The author of a report alleging institutional racism inside HSBC (HSBA.L) has resigned, citing frustration at its response to some of his criticism and a lack of support from white colleagues, two internal emails seen by Reuters show.
Ian Clarke, who was a salesman in the US Global Liquidity and Cash Management division in New York, resigned on Tuesday in an email sent to around 1,000 staff and senior managers in HSBC’s US and British businesses, and seen by Reuters.
HSBC’s newly-appointed global head of inclusion attempted to reassure staff over his exit, the other shows.
HSBC said in response to Clarke’s resignation that it was committed to improving diversity and inclusion.
“When colleagues raise concerns we take them seriously and are looking into the issues raised,” the bank said in a statement issued to Reuters on Friday.
Clarke had sent a 48-page report which he called Project Speak Up to HSBC’s senior management in June. This was launched on his own initiative and aimed at quantifying and combating the alleged discrimination he said he had experienced at the bank and heard about from colleagues.
Compiled over a year and based on Clarke’s interviews with around 100 staff, it alleged a failure to retain or promote Black and other ethnic minority staff, a lack of such people in senior positions and insufficient policies to address these problems.
HSBC said that it took the report seriously and would implement many of its recommendations.
London-born Clarke, who describes himself as half Jamaican and half white British, said in his resignation letter to Chief Executive Noel Quinn he was pleased with some of the progress.
HSBC has wholly or partly implemented 9 of his 12 recommendations, he said, including creating better support programmes for ethnic minorities and aiming to improve minority representation on key decision-making bodies.
“And yet regardless, I’m aware of not a single white person in our firm of 226,000 who seized the momentum we have created together to come forward and Speak Up themselves for what’s right,” Clarke said.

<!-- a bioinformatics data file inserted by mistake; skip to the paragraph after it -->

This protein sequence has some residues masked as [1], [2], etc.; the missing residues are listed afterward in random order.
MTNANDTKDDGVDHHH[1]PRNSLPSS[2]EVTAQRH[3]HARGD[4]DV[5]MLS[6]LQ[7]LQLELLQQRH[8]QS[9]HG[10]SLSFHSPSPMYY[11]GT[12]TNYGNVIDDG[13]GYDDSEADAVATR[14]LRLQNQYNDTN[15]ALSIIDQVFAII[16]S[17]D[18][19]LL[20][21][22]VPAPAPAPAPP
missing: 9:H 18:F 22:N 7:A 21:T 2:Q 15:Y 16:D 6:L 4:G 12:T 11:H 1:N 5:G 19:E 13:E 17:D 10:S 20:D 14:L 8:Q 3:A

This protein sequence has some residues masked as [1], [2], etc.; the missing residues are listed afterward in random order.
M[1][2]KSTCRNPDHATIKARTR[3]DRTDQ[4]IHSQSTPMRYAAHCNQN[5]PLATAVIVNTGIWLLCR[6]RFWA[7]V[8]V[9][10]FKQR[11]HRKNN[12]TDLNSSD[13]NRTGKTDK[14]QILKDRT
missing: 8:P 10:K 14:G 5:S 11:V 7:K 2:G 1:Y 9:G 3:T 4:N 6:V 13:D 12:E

Clarke said in his resignation letter he had reported alleged discrimination by several white men whom he declined to name over three years who all remain in their roles, while five Black or darker skinned people had left his team with none added.
That was a microcosm of a failure to improve diversity at HSBC, he said.
Reuters was not able to immediately verify Clarke’s assertions.
His resignation comes as banks face pressure to deliver on pledges to improve diversity after the murder of George Floyd by a US police officer in 2020 sparked global protests.
“We are fully committed to an environment where people speak up when they see something which is wrong … If we receive reports of racist or discriminatory behaviour we will take action,” HSBC said.
HSBC’s global head of inclusion Carolanne Minashi emailed the around 1,000 recipients of Clarke’s resignation letter the following day, to reiterate HSBC’s ambition to ‘work at an accelerated pace’ to improve diversity.
“Many of you will know that Ian had been in discussions with me and my team, HR and members of senior leadership over the past months,” Minashi wrote in the email seen by Reuters, which did not address the substance of his allegations.
The bank appreciated his commitment to improving HSBC and wished him the best, she said.
Europe’s biggest bank said in July 2020 it aimed to double the number of Black staff in senior roles by 2025, a goal that Clarke’s report said did not go far enough given a low base.
Black employees at the bank have said in internal meetings that they have felt overlooked for career opportunities and “uninspired by the lack of senior role models”, Quinn said in a memo to all staff seen by Reuters in July 2020.
The memo was the result of meetings with Black HSBC staff following the spotlight put on systemic racism in the United States and worldwide following Floyd’s murder in May that year.
“We are committed to achieving that target and I see no need to restate it,” CEO Quinn said on Monday, before Clarke resigned, when asked by Reuters about progress towards the goals.
Among its British staff, 2.4 percent have self-identified as Black, but among senior leaders this falls to 0.9 per cent, HSBC told Reuters in February.